Delta IV Heavy Parker Solar Probe Launch Highlights

Parker Solar Probe

The Parker Solar Probe is the first mission of its kind

NASA's probe will pass by Venus a total of seven times (starting in early October) as it uses the planet's gravity to whip itself ever closer to the star. The Parker Solar Probe is now racing through space on a path that will eventually bring it within 4 million miles of the sun's surface. "I was speechless and I'm not normally speechless".

Delta IV Heavy rocket carrying NASA's Parker Solar Probe mission to the sun lifts off from Space Launch Complex-37 at Cape Canaveral Air Force Station, Florida, on August 12, 2018. And the photos from the nighttime launch are spectacular.

No human-made vehicle has ever come so close - leading the American space agency to claim the probe will "touch" the sun. NASA needed the mighty 23-story rocket, plus a third stage, to get the diminutive Parker probe - the size of a small auto and well under a ton - racing toward the sun. "Whenever you're there, you take a breather and then you start working".

The launch was called off at the last minute on Saturday after a gaseous helium pressure red alarm emerged that the scientists did not have enough time to troubleshoot.

According to CNET, the probe is expected to reach the sun in November.

"There was no emotional roller coaster like there was yesterday", Fox said after the launch.

See, it doesn't have to be just the plot device of Airplane 2.

The Delta 4 Heavy did not disappoint.

The Parker probe, which cost a whopping $1.5bn (£1.17bn) left Cape Canaveral last night atop a big rocket, bound for the centre of our galaxy. After all, the spacecraft is named in his honor.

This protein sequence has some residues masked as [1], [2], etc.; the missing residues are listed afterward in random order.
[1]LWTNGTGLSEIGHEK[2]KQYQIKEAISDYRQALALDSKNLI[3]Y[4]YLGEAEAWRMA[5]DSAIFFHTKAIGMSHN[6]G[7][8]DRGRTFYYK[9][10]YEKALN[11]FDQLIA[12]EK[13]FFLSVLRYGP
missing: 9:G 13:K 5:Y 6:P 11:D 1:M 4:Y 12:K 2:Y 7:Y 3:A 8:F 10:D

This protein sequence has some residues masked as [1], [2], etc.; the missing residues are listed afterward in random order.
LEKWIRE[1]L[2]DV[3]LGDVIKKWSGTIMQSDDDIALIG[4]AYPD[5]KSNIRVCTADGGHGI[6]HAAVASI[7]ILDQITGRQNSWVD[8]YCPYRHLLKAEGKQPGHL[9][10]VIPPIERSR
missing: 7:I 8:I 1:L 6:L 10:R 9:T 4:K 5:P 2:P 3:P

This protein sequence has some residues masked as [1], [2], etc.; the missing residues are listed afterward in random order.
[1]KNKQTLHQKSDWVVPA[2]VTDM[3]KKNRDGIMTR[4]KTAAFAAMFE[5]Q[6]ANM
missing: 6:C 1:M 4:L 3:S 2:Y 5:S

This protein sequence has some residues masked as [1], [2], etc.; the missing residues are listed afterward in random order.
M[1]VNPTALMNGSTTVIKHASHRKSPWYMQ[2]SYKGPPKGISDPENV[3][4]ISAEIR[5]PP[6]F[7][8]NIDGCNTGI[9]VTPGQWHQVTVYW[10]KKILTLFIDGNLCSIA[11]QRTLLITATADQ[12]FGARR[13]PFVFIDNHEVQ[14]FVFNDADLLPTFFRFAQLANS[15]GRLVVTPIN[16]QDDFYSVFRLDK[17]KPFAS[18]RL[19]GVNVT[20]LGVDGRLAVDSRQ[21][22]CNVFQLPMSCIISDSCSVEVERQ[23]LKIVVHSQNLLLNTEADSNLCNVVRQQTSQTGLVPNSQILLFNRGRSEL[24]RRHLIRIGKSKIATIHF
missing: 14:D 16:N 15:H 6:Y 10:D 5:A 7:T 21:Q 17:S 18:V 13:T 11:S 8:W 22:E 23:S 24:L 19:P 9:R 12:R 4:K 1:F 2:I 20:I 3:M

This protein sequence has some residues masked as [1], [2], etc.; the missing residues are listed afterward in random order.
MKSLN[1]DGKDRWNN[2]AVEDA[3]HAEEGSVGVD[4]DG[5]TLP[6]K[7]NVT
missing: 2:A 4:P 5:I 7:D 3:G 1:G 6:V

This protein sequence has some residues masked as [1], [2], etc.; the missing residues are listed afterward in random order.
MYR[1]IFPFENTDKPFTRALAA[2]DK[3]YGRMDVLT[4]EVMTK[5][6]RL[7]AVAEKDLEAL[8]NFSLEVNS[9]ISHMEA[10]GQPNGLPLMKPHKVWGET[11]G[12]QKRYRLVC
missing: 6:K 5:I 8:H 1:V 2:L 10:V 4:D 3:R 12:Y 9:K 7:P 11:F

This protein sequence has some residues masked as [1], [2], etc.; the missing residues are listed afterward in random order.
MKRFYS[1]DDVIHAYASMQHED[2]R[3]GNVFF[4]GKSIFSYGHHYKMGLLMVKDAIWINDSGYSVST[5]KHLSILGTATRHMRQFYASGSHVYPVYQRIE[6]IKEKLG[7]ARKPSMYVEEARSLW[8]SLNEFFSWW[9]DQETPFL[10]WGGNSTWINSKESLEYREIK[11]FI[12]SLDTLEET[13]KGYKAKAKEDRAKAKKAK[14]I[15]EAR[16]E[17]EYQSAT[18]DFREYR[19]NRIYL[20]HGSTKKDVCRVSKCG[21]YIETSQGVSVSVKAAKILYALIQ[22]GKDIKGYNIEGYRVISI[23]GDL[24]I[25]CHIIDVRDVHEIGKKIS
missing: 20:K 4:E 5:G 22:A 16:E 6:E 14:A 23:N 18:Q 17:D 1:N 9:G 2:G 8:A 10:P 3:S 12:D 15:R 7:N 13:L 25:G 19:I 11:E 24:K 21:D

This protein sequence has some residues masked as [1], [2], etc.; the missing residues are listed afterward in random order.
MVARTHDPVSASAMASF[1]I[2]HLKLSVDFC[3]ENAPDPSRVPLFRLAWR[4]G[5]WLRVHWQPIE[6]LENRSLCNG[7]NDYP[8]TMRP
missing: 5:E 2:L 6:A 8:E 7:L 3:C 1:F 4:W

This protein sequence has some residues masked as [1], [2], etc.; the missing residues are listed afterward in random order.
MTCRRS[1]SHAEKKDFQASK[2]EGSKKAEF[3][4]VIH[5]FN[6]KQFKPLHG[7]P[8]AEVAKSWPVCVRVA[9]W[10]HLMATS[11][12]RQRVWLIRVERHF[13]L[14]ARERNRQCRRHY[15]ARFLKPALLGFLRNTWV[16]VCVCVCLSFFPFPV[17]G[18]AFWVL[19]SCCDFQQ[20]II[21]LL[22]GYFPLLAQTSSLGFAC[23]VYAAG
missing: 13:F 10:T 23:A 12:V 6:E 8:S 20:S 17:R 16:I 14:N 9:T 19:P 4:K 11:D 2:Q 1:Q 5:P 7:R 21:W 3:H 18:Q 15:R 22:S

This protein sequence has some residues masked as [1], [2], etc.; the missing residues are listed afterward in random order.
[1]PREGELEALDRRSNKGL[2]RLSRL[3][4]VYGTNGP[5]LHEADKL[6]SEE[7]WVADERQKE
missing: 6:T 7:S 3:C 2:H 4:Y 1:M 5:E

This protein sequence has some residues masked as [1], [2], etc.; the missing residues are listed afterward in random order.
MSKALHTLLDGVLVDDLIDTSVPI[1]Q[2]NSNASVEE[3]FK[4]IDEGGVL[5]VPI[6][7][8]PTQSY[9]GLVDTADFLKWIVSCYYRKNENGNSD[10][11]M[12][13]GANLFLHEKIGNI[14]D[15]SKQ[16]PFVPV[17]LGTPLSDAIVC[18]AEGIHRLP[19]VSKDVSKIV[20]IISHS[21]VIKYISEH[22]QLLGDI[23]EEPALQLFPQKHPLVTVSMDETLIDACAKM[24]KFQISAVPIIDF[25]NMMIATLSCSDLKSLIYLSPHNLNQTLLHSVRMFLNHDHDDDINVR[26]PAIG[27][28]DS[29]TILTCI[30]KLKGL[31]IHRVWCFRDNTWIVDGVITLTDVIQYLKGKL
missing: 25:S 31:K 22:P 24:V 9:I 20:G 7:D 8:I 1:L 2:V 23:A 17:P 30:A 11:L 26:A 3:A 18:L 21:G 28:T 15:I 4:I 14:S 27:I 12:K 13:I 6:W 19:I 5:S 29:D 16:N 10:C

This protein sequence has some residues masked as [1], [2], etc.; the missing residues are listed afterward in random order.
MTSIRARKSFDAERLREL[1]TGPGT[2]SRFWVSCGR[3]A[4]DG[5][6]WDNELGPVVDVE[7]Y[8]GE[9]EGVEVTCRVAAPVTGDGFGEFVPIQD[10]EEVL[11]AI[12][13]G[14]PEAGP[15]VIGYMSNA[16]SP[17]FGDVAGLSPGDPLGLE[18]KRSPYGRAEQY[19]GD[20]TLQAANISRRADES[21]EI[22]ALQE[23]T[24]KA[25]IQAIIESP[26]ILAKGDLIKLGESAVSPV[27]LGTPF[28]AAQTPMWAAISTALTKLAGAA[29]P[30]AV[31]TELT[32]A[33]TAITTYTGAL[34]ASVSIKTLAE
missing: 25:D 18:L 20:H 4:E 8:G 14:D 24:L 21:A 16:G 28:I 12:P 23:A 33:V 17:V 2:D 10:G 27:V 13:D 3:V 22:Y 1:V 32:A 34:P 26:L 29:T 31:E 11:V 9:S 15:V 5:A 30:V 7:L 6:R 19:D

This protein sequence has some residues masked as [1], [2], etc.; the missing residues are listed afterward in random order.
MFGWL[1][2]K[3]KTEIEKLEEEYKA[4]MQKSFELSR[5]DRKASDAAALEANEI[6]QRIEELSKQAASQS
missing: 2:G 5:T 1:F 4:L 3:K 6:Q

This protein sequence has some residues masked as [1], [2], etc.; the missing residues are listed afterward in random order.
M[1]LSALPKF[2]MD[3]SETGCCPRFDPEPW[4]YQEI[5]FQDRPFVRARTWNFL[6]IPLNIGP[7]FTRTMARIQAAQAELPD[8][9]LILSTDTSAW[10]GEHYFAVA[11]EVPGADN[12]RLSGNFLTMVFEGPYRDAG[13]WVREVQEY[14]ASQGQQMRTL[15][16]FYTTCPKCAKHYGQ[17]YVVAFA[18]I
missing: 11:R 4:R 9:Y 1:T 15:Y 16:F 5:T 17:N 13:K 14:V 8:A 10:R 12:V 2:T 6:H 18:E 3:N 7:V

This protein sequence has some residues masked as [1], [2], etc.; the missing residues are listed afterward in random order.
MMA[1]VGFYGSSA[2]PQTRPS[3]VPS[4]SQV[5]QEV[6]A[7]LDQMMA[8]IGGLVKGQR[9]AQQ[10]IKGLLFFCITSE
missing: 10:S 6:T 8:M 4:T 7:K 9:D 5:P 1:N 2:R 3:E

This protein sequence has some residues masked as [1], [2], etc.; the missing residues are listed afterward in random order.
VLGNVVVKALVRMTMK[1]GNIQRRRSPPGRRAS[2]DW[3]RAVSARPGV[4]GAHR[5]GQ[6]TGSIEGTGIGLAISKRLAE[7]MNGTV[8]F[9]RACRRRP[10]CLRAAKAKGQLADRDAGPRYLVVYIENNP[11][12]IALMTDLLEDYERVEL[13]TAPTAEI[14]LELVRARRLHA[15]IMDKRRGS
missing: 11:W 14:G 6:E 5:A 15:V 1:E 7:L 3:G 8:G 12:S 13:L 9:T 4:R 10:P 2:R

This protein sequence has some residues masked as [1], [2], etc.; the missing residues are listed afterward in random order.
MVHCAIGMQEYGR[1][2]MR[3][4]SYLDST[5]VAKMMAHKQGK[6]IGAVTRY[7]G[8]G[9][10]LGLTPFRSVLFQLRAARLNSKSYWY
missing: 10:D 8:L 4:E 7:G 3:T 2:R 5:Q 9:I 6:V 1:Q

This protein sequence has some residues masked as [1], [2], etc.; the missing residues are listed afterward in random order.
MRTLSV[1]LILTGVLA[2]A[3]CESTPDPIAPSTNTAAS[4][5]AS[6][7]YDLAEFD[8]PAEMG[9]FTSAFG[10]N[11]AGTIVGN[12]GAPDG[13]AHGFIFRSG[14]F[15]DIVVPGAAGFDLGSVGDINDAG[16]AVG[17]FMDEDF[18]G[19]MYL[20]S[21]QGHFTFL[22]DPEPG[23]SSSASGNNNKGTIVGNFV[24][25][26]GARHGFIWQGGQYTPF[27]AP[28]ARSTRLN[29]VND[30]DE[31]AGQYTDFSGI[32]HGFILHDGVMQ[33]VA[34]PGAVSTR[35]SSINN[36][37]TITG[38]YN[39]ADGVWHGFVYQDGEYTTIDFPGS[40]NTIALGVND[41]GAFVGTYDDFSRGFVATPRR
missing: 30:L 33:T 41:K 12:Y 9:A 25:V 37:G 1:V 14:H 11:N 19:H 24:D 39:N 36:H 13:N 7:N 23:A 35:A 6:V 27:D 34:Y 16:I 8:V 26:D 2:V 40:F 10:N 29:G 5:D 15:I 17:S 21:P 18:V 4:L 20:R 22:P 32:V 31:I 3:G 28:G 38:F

Thousands of spectators jammed the launch site, including 91-year-old astrophysicist Eugene Parker after whom the spacecraft is named.

"We've accomplished something that decades ago, lived exclusively in the realm of science fiction", he added, describing the probe as one of NASA's "strategically important" missions.

Check out Dr. Eugene N. Parker watching the rocket set of on its journey to space.

At about 3:30am ET on Sunday morning, the spacecraft that's headed directly for the sun launched from Cape Canaveral, Florida.

The craft will endure extreme heat while zooming through the solar corona to study the Sun's outer atmosphere that gives rise to the solar winds. "We are in for some learning over the next several years", Parker told NASA television.

Following the launch, Zurbuchen explained how incredible it was to be able to watch the launch with Parker.

But Sunday's bid "went off like clockwork", said NASA launch manager Omar Baez.

The probe will constantly be sending back data on solar winds and energy particles.

It is travelling on board the Delta-IV Heavy rocket, which will hurl the probe into the inner Solar System.

Parker, the probe, will start shattering records this fall.

Over the next few weeks, Parker Solar Probe will run through a series of tests to ensure that its four instrument suites are working properly. Seven Venus flybys are planned over the seven-year mission to fine-tune the trajectory, setting up the close-in aim points.

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